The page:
data URI theory and practice


Data URI'es is an RFC 2397 published in 1998. It's a URL scheme which is used to embed small resources right into the (X)HTML page.

Syntax is quite simple: data:[<mediatype>][;base64],<data>

To see how it works let's take the following code (testcase):

<link rel="stylesheet" type="text/css" href="data:text/css;base64,Ym9keXtiYWNrZ3JvdW5kOmdyZWVuO30=">

Browser supporting data URI will base64-decode the encoded string Ym9keXtiYWNrZ3JvdW5kOmdyZWVuO30= to body{background:green;} and then load this string as if it was a result of an http request to an external file containing this CSS code.

According to the RFC we can embed any small resource into our page, e.g:

So theoretically we could have the same functionality as we have in MHTML - some or all external resources embedded directly in the page.

All data URI advocates say that as most of the browsers have 2 concurrent connections per server (but 6 in total), dataURI mechanism potentially can speed up page load by decreasing the amount of HTTP requests (especially in case of HTTPS where encrypting payload produces quite big overhead). But:

So keeping all this in mind we can't just say that dataURI is the only usable way to improve page load times. But it definetely is the only option when you have a limited access to the server and/or the server is not configured properly, so you can't set Expires header for aggressive caching, you can't set DNS wildcards or CNAME records to get your resources served from different hosts (and therefore leverage the maximum available concurrent connection in browsers) or server doesn't support HTTP caching properly.


I can only see the following cases where dataURI can be effectively used:

Please don't forget that if a resource is embedded on multiple pages, it's obviously going to be redownloaded as many times as these containing pages are. And if a resource is not dataURI'ed but referenced normally as an external file, it can be cached quite aggressively and requested from the server only once (all popular web-servers already provide good caching support for static files).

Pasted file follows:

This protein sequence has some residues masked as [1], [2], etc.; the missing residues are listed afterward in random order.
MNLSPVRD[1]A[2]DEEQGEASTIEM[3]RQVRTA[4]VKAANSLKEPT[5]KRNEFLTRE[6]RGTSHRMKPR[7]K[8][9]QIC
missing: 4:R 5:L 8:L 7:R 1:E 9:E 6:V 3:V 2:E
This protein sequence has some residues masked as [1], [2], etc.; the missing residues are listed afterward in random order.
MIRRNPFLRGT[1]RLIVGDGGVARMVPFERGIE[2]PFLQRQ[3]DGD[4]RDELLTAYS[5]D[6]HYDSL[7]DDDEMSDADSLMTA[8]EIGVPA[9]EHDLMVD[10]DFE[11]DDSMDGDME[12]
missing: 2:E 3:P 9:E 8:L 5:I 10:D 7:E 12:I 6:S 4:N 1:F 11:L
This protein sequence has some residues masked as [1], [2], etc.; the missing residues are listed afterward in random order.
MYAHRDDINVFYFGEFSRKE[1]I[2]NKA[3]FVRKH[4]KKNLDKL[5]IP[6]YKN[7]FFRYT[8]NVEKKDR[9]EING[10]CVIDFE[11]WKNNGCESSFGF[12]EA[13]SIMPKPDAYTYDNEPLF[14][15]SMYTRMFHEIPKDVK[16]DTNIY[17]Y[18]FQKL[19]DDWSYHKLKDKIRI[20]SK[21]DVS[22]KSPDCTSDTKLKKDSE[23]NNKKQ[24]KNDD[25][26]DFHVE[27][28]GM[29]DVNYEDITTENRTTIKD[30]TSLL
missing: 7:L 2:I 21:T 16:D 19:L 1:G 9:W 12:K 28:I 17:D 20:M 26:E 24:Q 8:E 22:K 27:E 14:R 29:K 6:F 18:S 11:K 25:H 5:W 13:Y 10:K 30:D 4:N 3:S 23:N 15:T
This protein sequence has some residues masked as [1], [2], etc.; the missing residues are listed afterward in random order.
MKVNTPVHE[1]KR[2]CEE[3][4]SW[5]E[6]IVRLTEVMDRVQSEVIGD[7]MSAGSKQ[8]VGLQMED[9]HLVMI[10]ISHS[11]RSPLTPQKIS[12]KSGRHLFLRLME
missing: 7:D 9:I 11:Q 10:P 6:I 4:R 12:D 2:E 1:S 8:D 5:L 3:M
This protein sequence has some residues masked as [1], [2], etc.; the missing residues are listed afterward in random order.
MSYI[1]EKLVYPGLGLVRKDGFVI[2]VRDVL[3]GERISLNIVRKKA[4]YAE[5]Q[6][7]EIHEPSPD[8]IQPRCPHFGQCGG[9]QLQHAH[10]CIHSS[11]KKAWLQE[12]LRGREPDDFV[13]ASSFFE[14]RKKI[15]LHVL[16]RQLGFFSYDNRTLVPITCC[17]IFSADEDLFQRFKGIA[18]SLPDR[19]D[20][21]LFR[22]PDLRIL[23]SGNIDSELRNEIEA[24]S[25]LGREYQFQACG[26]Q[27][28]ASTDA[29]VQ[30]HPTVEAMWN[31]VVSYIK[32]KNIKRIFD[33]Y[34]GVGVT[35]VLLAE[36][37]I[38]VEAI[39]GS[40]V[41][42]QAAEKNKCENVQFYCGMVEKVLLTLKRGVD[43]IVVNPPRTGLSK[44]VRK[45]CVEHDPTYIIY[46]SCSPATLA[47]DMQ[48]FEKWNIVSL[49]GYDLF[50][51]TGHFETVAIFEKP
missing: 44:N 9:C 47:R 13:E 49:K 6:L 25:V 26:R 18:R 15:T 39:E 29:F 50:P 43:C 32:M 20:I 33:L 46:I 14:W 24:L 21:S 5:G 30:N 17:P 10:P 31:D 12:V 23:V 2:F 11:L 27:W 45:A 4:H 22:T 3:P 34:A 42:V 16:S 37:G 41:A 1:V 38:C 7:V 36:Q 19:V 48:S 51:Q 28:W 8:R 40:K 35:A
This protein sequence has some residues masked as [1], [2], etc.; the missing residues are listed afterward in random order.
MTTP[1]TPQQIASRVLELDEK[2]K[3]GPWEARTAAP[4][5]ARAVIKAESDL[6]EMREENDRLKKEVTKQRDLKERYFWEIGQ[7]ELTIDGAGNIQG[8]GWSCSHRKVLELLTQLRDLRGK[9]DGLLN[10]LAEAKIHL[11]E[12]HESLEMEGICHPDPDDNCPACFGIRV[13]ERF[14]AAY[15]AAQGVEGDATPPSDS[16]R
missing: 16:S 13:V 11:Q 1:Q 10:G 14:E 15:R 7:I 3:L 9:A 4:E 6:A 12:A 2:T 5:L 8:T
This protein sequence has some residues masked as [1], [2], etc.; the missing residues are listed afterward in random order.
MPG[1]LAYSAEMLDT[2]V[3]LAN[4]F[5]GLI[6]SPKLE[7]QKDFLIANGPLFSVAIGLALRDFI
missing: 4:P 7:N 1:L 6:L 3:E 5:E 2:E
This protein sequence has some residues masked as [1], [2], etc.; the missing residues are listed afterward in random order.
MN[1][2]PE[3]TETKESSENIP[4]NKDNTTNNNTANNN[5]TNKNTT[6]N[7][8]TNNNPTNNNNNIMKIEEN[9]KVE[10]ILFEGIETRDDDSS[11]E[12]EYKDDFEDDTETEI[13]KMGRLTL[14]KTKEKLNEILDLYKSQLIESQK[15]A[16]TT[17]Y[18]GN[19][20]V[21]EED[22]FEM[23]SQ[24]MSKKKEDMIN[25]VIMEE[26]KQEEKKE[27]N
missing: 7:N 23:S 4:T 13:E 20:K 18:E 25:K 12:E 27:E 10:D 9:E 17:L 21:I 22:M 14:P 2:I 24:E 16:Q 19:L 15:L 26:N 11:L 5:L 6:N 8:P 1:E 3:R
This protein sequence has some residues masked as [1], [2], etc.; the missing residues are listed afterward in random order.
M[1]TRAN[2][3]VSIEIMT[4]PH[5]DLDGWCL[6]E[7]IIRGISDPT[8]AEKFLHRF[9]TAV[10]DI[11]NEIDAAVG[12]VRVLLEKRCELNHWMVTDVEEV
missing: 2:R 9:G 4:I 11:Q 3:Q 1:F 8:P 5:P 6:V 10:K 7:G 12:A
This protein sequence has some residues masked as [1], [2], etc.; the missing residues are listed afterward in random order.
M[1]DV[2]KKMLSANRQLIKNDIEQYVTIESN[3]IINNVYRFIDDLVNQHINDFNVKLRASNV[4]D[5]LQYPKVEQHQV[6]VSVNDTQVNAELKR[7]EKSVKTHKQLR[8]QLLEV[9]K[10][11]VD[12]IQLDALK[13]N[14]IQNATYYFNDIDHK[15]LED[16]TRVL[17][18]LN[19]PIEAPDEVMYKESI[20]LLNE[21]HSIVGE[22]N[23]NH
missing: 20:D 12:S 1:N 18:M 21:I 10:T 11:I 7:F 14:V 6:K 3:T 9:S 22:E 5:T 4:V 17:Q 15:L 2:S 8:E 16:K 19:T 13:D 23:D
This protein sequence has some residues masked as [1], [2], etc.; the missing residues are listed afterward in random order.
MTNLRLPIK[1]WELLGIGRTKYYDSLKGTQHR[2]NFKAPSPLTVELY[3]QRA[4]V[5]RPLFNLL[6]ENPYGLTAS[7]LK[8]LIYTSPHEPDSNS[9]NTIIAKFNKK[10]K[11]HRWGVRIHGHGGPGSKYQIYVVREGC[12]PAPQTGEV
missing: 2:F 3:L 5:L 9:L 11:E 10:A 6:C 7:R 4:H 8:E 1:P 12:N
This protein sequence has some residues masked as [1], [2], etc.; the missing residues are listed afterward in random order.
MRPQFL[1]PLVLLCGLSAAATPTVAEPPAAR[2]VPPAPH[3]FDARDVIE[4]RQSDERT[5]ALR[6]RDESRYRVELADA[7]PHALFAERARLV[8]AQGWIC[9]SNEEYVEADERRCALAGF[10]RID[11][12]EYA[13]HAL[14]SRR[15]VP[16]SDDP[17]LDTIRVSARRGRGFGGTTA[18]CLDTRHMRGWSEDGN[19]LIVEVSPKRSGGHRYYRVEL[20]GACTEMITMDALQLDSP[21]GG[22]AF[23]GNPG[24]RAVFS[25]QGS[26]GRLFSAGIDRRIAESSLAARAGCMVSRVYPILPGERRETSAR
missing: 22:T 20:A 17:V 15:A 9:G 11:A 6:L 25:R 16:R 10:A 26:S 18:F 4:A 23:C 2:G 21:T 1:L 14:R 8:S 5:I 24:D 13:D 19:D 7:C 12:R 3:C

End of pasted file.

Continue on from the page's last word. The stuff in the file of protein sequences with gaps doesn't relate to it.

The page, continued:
However, this is all ideal world where specification don't have flaws and all browsers follow them.

In our world we have the following:

Also I would strongly discourage from dynamically base64-encoding and embedding images in CSS files by some scripting language unless you're well aware of HTTP caching principles.

Let's consider the following composed code from Wikipedia data:URI page:

function data_url($file, $mime)
    $contents = file_get_contents($file);
    $base64 = base64_encode($contents);
    return ('data:' . $mime . ';base64,' . $base64);

header('Content-type: text/css');

?> {
    background-image:url(<?php echo data_url('menu_background.png','image/png')?>);

Unless accompanied with correct HTTP caching algorythm, this CSS file will be downloaded every time the page that references this CSS file is loaded! So every time user accesses the page referencing this CSS file, server will get a request, initiate script parsing, base64-encode the image and send it back to client. So you get rid of one simple request for an image (that in case of being a static file will be perfectly cached) but have one heavy request that will be run every time user requests a page! Not a fair change I think. So again, if you decide to use data URI scheme for your resources, encode and embed them beforehand or implement proper server-side HTTP caching and compressing support.

Note for russian-speaking users: - there's a way to embed images even for IE6/IE7. Though it's rather a proof-of-concept - it doesn't support HTTP caching/compressing, but it works!

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